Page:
The fact that the Clinton campaign is trying to make Florida count -- after months of tacitly agreeing that it wouldn't or shouldn't -- reveals some of the larger (and quite savvy) strategic forces designed to keep Obama off-balance.
"Clinton won't campaign there, but she will campaign for Florida -- and in all likelihood, she will win the votes of several hundred thousand Floridians on Feb. 29," The Atlantic's Marc Ambinder writes. "In Florida and beyond, watch for Clinton to focus on the forest, not the trees -- the national popular vote and the superdelegates who follow the herd, and not (so much) the earned delegates." LINK
There are lots of reasons not to read too much into the results, starting with how difficult it will be to replicate the circumstances of South Carolina. The black vote won't be nearly as large in most of the Feb. 5 states (Clinton is the one who goes in with a demographic edge, given her advantage among whites and Latinos), and nowhere else will former senator John Edwards, D-N.C., be as well-equipped to play a major role.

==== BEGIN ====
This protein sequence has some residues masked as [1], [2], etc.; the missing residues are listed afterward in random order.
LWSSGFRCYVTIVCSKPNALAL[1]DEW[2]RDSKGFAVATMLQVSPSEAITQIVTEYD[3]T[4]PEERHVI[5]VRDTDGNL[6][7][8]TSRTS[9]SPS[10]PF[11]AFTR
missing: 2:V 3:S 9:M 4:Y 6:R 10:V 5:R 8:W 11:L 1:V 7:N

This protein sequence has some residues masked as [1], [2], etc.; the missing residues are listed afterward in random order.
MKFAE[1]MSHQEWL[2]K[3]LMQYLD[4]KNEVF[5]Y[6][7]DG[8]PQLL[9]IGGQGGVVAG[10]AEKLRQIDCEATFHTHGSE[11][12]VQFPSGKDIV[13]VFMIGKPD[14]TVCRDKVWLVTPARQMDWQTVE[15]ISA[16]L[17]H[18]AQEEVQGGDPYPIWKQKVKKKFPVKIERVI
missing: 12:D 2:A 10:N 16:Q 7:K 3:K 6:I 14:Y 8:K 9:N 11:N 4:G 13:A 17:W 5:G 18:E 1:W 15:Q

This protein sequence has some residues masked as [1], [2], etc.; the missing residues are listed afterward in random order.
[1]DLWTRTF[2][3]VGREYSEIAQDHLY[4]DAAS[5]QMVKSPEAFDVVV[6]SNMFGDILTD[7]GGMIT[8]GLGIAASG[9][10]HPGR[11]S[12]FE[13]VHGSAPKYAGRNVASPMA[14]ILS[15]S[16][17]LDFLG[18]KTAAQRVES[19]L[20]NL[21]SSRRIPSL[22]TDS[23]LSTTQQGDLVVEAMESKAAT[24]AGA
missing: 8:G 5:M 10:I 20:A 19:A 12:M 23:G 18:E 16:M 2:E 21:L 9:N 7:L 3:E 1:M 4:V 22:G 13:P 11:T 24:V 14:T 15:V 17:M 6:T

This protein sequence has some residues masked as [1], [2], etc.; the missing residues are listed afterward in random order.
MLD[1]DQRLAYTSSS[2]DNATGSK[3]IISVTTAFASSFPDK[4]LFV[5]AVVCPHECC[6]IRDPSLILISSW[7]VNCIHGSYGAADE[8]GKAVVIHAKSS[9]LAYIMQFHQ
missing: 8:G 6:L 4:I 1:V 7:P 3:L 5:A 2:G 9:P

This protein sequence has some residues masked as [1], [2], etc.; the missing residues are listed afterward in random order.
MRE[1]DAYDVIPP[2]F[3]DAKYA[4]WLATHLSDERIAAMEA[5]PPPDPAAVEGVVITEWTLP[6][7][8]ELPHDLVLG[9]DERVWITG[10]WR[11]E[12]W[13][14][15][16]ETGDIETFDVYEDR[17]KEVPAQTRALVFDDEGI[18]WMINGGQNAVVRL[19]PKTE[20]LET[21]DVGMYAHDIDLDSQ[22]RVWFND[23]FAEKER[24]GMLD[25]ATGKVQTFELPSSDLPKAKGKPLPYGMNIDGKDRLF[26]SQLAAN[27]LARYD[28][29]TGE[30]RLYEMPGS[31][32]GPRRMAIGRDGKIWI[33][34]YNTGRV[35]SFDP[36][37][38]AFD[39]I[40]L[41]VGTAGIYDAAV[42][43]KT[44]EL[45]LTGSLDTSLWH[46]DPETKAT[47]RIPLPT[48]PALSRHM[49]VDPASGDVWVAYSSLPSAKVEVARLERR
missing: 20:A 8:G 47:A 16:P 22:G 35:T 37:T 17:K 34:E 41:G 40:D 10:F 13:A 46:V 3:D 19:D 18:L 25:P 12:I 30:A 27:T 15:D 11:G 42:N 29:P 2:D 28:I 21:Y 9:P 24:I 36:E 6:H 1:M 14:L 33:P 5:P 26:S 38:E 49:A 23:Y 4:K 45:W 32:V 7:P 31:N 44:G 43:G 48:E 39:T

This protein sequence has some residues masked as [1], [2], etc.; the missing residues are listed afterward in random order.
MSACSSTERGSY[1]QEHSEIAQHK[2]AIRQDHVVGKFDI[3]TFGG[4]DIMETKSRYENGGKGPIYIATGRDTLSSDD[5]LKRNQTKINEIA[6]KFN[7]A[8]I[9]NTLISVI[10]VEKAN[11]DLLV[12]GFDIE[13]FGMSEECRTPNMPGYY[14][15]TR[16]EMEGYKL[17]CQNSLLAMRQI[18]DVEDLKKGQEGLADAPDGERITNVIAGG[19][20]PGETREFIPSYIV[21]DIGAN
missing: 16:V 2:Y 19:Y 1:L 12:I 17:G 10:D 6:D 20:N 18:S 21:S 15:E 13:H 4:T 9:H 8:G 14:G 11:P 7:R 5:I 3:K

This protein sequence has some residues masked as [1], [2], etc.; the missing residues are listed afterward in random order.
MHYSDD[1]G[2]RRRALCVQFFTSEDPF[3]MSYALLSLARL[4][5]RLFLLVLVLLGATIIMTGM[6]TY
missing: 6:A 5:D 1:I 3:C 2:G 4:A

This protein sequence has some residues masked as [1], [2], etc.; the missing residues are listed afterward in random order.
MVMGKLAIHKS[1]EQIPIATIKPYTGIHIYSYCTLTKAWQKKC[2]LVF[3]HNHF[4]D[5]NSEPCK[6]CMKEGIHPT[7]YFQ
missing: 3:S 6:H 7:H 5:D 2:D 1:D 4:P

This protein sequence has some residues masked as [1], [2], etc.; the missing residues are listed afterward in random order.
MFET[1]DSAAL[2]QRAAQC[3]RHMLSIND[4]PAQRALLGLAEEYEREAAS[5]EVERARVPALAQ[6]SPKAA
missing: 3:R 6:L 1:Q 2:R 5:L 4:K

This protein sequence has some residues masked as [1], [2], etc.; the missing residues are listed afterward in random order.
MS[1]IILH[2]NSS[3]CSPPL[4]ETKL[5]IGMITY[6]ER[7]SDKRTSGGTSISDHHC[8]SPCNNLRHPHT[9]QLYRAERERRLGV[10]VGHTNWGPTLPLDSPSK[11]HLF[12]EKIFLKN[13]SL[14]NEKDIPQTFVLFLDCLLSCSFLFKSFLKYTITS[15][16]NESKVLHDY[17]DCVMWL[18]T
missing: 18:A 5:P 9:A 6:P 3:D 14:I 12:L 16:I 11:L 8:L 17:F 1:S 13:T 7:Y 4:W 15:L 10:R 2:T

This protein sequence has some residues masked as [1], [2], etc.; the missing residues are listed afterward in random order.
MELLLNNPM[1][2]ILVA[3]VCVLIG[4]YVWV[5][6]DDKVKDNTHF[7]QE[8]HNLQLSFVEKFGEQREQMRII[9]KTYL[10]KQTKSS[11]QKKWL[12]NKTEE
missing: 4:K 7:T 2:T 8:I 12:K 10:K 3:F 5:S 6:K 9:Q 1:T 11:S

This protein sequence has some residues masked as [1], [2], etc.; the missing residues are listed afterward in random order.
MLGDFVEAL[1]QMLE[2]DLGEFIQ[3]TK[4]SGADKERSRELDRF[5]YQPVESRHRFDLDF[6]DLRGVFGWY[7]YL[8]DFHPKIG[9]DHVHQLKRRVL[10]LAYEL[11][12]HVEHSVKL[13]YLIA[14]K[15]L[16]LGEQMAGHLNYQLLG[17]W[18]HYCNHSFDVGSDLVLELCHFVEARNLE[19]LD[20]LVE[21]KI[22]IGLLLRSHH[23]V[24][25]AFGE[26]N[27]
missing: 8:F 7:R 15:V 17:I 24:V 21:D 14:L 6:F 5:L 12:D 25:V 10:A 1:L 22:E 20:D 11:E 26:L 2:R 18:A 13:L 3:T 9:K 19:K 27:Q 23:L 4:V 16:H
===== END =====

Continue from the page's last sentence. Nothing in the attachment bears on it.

Per ABC's Gary Langer and Brian Hartman, "A vast wave of support from African-Americans lifted Barack Obama to victory in South Carolina's Democratic primary. But his showing among white voters suggests an uphill battle in those upcoming primaries where black voters may play less of a role."
"Clinton did better among white Democrats, while Edwards had more support among white independents -- of use to Clinton, again if it holds, in upcoming closed or partially closed primaries," the write.
But things have come together twice for Obama now, in Iowa and now in South Carolina (bracketing two contests where the Clinton machine delivered with all its precision).
In South Carolina, Obama won everywhere, essentially. "Barack Obama's Democratic rout came on waves of support from almost anywhere you looked Saturday -- the poorest and richest counties, the most liberal and conservative ones and the areas with both the largest and smallest concentrations of black voters," Ben Szobody writes in the Greenville News.